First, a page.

In between may I suggest, like I did, you too drop in for a bite at its many western cafes, take a stroll through Broadway choc-o-bloc with international brands and marvel at the ornate metro platforms in which the decor and architecture of each illustrates the respective station names. Please note photography is prohibited inside the metro system [the stations are considered military installations].
1. Courage Monument aka Earthquake Memorial, an ode to rising from one’s ashes
Through its chequered history, Tashkent has time and again had to rebuild itself from scratch. The most recent was at 5:23 am, 26 April, 1966 when an earthquake 5.1 on the Richter scale flattened 80 percent of it. This included over half of the old city, made 300,000 homeless and killed around 200, mainly women. The moment, and the many who rebuilt the city are immortalised in the Courage Monument aka Earthquake Memorial comprising that fateful moment captured in a cube fronting a couple in the Soviet art style.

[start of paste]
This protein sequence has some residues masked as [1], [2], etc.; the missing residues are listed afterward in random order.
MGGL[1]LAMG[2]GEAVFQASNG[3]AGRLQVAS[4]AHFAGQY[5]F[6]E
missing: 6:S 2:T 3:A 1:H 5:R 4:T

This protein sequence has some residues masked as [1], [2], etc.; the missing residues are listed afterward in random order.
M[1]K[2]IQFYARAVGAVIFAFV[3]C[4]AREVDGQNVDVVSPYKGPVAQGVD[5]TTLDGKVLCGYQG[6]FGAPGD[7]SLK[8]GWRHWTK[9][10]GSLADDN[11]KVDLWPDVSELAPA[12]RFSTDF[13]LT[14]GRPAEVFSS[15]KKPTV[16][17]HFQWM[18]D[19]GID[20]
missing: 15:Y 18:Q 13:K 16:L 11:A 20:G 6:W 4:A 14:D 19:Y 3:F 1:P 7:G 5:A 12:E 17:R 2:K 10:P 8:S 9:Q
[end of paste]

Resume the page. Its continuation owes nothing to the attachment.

2. The world’s oldest Koran in Khast-Imam Complex
Khast-Imam Complex is Tashkent’s religious centre. A cluster of mosques and minarets, the edifices within span a thousand years. Its oldest limb is the mausoleum of the first holy patron of Tashkent Kaffal-Shashi (976 AD). Filled with carved sandalwood pillars is the most recent addition: Hazrat-Imam Mosque (2007).
One of Uzbekistan’s most prized treasures sits unassumingly in an equally unassuming modern museum across the Barak-Khan Madrasah built by Ulugh Beg’s grandson in the 16th Century. The treasure is an oversized blood-stained mid-7th Century Koran of Caliph Uthman, the world’s oldest Koran and Islam’s most sacred relic, written on deerskin.
3. Chorsu Bazaar, Old Town—the proverbial eastern crossroads
Chorsu translates as ‘crossroads’ or ‘four streams’. Like its name, it is a veritable melting pot of fresh vegetables, fruit, breads, pickles, noodles, sweetmeats, meat, spices, grain, dairy products, souvenirs, and a gamut of vendors and buyers. Colourful and vibrant, yet meticulously organised, the bazaar is the bestest place to see and feel Tashkent’s local life all abuzz.
4. World War II Memorial in memory of the 400,000 Uzbeks who died in another’s war
Four hundred thousand inscribed names, a crying mother, and an eternal flame pay homage to the Uzbek soldiers who died in World War II. The 1999 memorial in Independence Square reminds the Uzbek people of the loss every family in the country suffered in the name of war.
5. Independence Square, a celebration of a new nation